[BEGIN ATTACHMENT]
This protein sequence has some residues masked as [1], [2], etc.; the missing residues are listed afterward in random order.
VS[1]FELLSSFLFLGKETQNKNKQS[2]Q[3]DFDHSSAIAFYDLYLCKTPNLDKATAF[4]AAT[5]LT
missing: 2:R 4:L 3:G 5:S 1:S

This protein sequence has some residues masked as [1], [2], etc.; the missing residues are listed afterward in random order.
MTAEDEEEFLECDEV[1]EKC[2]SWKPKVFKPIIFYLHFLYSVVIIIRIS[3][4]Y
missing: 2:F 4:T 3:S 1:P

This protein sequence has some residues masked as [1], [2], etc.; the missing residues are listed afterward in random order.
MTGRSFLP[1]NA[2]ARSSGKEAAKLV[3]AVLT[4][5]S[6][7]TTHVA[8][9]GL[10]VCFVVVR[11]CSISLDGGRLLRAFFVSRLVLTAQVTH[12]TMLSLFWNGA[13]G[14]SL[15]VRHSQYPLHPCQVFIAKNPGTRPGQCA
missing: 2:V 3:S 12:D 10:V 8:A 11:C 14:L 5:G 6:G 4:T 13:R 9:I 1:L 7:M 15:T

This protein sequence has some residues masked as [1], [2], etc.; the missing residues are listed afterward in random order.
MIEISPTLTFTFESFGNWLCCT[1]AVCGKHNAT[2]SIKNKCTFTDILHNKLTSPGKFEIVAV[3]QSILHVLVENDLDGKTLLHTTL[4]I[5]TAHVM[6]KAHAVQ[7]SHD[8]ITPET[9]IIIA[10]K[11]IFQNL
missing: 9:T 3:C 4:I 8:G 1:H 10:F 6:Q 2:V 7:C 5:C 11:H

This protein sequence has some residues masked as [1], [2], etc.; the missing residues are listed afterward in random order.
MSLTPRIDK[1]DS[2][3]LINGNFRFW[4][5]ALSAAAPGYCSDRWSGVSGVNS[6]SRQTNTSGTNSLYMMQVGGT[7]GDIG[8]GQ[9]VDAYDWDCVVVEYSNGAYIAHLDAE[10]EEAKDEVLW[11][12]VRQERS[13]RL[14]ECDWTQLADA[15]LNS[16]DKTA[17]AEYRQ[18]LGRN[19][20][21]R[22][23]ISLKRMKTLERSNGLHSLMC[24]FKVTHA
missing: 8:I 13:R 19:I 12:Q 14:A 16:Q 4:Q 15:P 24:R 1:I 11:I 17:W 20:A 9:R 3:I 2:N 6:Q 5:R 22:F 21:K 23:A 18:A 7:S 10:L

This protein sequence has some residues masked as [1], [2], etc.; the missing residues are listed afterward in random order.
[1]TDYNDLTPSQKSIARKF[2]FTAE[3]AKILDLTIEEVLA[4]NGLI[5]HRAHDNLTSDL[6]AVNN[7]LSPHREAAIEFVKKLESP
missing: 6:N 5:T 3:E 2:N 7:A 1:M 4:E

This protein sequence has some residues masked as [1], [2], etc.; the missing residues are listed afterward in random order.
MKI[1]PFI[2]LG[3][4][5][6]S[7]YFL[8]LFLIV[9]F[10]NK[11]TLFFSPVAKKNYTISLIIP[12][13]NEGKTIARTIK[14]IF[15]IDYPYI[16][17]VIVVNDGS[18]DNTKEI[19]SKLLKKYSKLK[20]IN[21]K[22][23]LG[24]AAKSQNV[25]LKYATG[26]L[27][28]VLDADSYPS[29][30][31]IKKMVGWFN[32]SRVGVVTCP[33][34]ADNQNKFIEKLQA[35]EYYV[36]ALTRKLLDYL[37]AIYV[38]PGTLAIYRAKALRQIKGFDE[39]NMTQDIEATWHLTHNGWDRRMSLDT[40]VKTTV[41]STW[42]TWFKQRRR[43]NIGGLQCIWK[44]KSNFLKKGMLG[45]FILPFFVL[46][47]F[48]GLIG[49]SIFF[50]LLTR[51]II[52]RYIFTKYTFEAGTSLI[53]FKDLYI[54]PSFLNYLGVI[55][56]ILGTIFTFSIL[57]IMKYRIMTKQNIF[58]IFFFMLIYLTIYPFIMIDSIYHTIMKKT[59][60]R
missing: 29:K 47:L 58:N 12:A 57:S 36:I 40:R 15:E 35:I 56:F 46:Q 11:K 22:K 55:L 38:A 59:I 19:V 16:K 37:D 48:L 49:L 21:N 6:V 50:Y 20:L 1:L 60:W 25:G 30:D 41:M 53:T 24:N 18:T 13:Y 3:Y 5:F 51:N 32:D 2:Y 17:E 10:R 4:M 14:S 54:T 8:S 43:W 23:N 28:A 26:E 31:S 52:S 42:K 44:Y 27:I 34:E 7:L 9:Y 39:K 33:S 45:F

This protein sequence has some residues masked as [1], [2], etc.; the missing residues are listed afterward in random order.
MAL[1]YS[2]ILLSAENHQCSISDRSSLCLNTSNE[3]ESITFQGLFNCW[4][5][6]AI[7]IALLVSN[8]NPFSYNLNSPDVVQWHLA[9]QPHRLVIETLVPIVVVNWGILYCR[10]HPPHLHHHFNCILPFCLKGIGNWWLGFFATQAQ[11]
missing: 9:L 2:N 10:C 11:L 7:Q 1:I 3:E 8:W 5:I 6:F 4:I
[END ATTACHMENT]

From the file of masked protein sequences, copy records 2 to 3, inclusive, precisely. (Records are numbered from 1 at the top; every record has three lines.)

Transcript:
This protein sequence has some residues masked as [1], [2], etc.; the missing residues are listed afterward in random order.
MTAEDEEEFLECDEV[1]EKC[2]SWKPKVFKPIIFYLHFLYSVVIIIRIS[3][4]Y
missing: 2:F 4:T 3:S 1:P

This protein sequence has some residues masked as [1], [2], etc.; the missing residues are listed afterward in random order.
MTGRSFLP[1]NA[2]ARSSGKEAAKLV[3]AVLT[4][5]S[6][7]TTHVA[8][9]GL[10]VCFVVVR[11]CSISLDGGRLLRAFFVSRLVLTAQVTH[12]TMLSLFWNGA[13]G[14]SL[15]VRHSQYPLHPCQVFIAKNPGTRPGQCA
missing: 2:V 3:S 12:D 10:V 8:A 11:C 14:L 5:G 6:G 4:T 13:R 9:I 1:L 7:M 15:T